Jan 2014
Gas Distribution
Thin Walled PE Liners
Jan 2014
May 2015
National Grid Gas Distribution
Declan Robinson – Innovation Project Manager
Click here to send a question to the contact.
Network Innovation Allowance
Gas Distribution Networks
The scope of work for this second stage is split into discrete Tasks:

TASK 1 – Investigate Liner Collapse Mechanisms

The purpose of this task is to develop greater understanding of liner collapse mechanisms and installation, and findings used to develop requirements for the Finite Element Analysis (FEA).

TASK 2 – Finite Element Analysis

In this task, finite element analysis will be employed to model a number of the scenarios developed in Task 1. This will enable a number of liner / host main combinations to be investigated.

TASK 3 – Design of Electrofusion Parameters for SDR 33 and SDR 51 Pipe

Perform a series of tests to prove the feasibility of welding high SDR PE100 materials. The work will design an electrofusion procedure for joining low wall thickness (SDR 33 and SDR 51) pipe using electro fusion couplers. TASK 4 – Purchase PE Pipe

Purchase of PE100 pipe and associated fittings in order to perform the buckling tests. These tests will be performed on pipe of 315 mm or 355 mm diameter (depending on availability).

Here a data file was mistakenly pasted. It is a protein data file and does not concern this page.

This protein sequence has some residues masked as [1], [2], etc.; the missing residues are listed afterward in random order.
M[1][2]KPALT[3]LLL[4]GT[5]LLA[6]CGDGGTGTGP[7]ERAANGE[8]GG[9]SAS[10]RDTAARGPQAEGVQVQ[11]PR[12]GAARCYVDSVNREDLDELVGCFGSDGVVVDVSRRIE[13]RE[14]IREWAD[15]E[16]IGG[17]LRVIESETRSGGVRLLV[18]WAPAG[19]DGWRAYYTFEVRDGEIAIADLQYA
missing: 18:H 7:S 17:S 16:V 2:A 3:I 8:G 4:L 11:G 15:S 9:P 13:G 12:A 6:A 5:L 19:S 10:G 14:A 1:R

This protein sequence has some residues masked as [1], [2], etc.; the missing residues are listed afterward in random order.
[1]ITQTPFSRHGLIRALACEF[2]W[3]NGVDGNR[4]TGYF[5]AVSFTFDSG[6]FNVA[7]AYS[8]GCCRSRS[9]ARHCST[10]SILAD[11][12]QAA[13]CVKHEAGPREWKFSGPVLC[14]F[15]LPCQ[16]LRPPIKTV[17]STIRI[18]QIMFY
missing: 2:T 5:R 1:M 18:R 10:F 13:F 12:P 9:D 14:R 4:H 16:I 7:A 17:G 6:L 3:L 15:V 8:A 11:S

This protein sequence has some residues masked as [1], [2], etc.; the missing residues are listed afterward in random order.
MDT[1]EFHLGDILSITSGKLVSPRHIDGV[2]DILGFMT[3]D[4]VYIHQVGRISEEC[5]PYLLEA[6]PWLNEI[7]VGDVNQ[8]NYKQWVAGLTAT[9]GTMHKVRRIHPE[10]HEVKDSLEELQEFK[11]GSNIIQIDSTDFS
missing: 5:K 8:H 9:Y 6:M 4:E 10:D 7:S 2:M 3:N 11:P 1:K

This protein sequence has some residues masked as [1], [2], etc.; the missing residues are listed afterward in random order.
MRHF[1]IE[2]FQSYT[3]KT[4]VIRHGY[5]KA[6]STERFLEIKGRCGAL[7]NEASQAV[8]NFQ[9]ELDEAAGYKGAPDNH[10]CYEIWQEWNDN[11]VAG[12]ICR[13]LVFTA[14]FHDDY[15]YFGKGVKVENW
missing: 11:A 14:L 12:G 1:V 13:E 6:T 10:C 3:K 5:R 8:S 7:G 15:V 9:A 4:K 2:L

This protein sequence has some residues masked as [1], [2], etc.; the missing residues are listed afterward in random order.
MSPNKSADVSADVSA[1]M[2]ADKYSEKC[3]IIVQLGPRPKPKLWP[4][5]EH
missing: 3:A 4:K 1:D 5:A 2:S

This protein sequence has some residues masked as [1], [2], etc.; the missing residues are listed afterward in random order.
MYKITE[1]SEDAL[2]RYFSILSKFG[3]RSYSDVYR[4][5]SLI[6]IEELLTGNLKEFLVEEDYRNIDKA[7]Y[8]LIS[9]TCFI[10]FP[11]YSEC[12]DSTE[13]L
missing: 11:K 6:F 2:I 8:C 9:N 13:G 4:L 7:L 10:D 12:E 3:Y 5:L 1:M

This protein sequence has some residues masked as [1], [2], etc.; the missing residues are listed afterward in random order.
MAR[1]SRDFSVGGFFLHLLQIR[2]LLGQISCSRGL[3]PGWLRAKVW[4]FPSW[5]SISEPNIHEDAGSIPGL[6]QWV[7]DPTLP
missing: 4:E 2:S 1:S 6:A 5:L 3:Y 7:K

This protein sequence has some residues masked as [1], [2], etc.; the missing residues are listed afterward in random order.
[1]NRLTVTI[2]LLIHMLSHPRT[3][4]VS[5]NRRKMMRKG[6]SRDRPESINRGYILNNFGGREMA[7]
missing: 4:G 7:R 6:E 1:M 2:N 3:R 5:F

TASK 5 – Buckling Tests

Perform a trial to assess the required external pressure to collapse thin wall PE100 (SDR 33 and 51). Further testing will be done to characterise the resistance to buckling when exposed to external pressure.

To identify and develop solutions to issues that might limit the introduction and operation of polymeric pipes, with a much lower wall thickness than those currently supplied to GIS specifications, for use as liners within CI pipes.  At large diameters, PE pipes to GIS specification consume a large quantity of material. For the refurbishment of large iron pipes (tiers 2 and 3), it is believed that linings fabricated at reduced wall thickness can be made entirely fit for purpose with a consequent improved economics of material consumption. The objective of this project would be to identify and indicate engineering solutions to issues that might limit pipeline construction procedures or long term performance of pipe with revised dimensions.

Success of this project would be the ability to provide planning and installation engineers with proposals for a revised plastic pipe technology that makes far more efficient usage of resources, whilst maintaining the proven advantages of all-welded PE pipe construction.